There’s an old stereotype that things move slower in the South. While it may not be apparent in bustling big cities like Atlanta, it certainty rings true in the myriad small towns and charming enclaves spread throughout the region.
A prime example of this credo is the enchanting city of Charleston, South Carolina, a municipality steeped in history. Follow our guide to step back in time in this sweet Southern town and, maybe, discover a few new things to fall in love with along the way.
Where to Stay
Start your trip by checking into the storied Belmond Charleston Place. One of the grandest hotels in town, this Forbes Travel Guide Four-Star property boasts more than 400 sumptuously adorned guest rooms, a gorgeous indoor pool with a retractable roof and a two-story staircase that would make Scarlett O’Hara jealous.
When planning your elegant escape, be sure to book a Club Level room to enjoy extra perks, including bountiful culinary offerings throughout the day (don’t miss the evening dessert bar) and a gratis cocktail hour in the two-story Club Lounge.
Where to Wine and Dine
A visit to Belmond Charleston Place isn’t complete without dining at its Four-Star restaurant, Charleston Grill. Helmed by talented executive chef Michelle Weaver, this classic Southern dining room is anything but stuffy, serving up Lowcountry-inspired plates with a global twist all accompanied by the sweet swoons of a live jazz band seven nights a week.
After dinner, stop by the hotel’s swanky Thoroughbred Club for a nightcap and more live music. Savor classic sips with a modern flair, such as the Uptown Manhattan (the traditional rye-based tipple with a hint of maraschino liqueur) or the White Negroni (made with citrusy Suze and grapefruit bitters rather than Campari). Tapas and elegant sweets are also on offer should you start feeling peckish.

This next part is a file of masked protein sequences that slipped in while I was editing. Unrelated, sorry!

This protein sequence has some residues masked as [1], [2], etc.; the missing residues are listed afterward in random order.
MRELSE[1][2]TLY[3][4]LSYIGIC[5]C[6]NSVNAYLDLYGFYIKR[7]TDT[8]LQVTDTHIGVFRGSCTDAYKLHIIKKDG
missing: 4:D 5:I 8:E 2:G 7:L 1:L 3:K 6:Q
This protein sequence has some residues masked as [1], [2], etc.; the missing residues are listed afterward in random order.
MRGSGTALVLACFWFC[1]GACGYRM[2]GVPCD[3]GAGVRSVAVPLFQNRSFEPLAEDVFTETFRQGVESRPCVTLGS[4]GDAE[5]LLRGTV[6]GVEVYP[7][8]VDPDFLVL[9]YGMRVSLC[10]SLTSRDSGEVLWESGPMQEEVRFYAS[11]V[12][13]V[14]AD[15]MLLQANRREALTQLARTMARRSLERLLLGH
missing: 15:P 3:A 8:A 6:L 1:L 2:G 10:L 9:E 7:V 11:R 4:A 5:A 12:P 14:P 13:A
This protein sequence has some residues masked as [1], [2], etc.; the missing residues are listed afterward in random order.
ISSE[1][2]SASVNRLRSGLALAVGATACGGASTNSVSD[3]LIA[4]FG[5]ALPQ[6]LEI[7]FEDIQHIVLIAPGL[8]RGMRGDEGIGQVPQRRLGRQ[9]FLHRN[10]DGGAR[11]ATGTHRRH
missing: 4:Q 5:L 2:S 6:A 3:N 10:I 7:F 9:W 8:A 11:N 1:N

If you’re craving a taste of something new, stop by Tradd’s on East Bay Street for modern American fare in chic (and certainly Instagrammable) surroundings. Opened in October, the stylish space possesses a French flair (white-paneled walls, bronze accents and plush banquets) with a dash of local artwork.
Even if you can’t make it in for a full meal, belly up to the bar for creative cocktails and tasty appetizers — the incredibly fresh oysters and lightly fried fritto misto platter with herbed remoulade dipping sauce are must-tries.
What to Do
Thanks to the high-end hotel’s coveted location on King Street, you’re well-situated for some prime retail therapy. Head out the back door facing the famed boulevard (this was the building’s original entrance, hence the dramatic courtyard fountain) and take a moment to marvel at the statuesque Riviera Theatre. Owned by Belmond Charleston Place, the beautifully resorted art-deco cinema is the only one of its kind left in the city and now serves as a popular event venue.
After snapping a few shots of the theater, hit the modern shops along the reinvigorated historic avenue (Anthropologie, Bebe and Michael Kors all have outposts here) and take in the buildings’ centuries-old façades. For a unique souvenir, stop by the Preservation Society of Charleston’s boutique to browse a collection of locally made crafts, books and accessories made with materials like guinea, rooster and pheasant feathers.